Saturday, October 9, 2010

Book Review + Rant: The Turn of the Screw



In anticipation of the Halloween season (which has been shoved in our faces since August, incidently) I read Henry James' The Turn of the Screw, known as one of the best written ghost stories out there. A young woman is engaged as governess to two young children who are, apparently, being stalked by the ghosts of two former servants. I found it creepy, though a bit confusing. There's a lot of vague sentences where we can only guess what someone was going to say, even vague thoughts where we're really not sure what the heroine is really thinking. I suppose it was his intention to give the reader the same confusion as the heroine, but it actually detached me from the story. The ending is a great deal of depressing drivel, with no real resolution beyond "rocks fall". We don't really get the "everyone dies" part so we don't really know what happened. I know many people enjoy that sort of thing but it just left me feeling abruptly disappointed. Overall I would give this story a 2.5 out of 5. Creepy but not effective as a narrative, I think.

What really got me, though, was all the literary criticism (I could only find a book filled with critics' drivel as well, which is also depressing). Ah, yes, literary criticism, that horrible maze turned more horrible thanks to Freud. Many believe that this story showed only a young woman going insane thinking she was seeing ghosts. Oh yes, they acknowledge James had intended it to be a real ghost story, not one of those silly Scooby-Doo endings where the sheet is pulled off the ghost and police captain Todd is revealed as the villain. Yes, they acknowledge this, but point out James was self-deceived.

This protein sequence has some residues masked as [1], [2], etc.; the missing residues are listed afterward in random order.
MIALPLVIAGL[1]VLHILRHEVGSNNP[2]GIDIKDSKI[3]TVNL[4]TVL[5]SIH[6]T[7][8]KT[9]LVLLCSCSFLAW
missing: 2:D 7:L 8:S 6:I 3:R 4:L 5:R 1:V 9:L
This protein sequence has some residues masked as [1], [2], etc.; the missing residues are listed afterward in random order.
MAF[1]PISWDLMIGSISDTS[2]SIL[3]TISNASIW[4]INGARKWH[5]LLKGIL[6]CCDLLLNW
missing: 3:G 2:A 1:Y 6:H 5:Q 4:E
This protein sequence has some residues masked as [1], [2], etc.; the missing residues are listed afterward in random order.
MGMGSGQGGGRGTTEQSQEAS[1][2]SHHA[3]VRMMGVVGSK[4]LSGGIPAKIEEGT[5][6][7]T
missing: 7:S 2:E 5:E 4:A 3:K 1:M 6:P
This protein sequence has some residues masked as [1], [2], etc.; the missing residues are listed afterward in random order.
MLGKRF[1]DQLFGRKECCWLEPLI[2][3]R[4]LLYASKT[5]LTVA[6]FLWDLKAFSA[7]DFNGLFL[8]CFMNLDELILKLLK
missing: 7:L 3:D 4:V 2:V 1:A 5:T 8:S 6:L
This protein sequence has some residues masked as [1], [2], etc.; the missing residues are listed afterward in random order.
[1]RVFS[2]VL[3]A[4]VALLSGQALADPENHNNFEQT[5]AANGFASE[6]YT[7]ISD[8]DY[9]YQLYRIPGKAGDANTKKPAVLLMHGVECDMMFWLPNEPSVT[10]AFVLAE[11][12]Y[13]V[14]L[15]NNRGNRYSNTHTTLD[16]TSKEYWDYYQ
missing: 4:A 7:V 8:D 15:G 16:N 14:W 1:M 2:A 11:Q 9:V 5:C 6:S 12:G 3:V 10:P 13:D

Wait wait wait.....So some critic, who has no knowledge of what went through the author's head when writing this story, knows better than the author himself? Since when? I honestly have trouble understanding this mindset in literary criticism. Why should an author know less than the reader? The author wrote the damn thing! You'd think they know how the story should go, unless you adhere to that weird "collective consciousness" drivel (drivel being the word of the day, by the way).

The only other explanation is that literary critics are telepathic and psychic. That would explain a lot.

Anyways, beyond the arrogance displayed, one particular critic does something stupid. He acknowledges that the heroine, being able to describe two people she had never seen before, poses a problem to his "she's insane" theory, but then he completely skips over it, ignoring this issue for the rest of his essay, and in fact then pointing out she must have led the housekeeper on when the housekeeper realizes the identity of the ghost that had frightened the heroine. But.....how? Well, it doesn't matter. Because Freud is always right.

That's right. The critic comes up with a fool-proof explanation of why the poor governess is suddenly hallucinating.

Sexual repression.

You heard that. Sexual repression causes someone to hallucinate "ghosts" that look identical to people she has never seen before.

......

Dear critic, sometimes a ghost is just a ghost.

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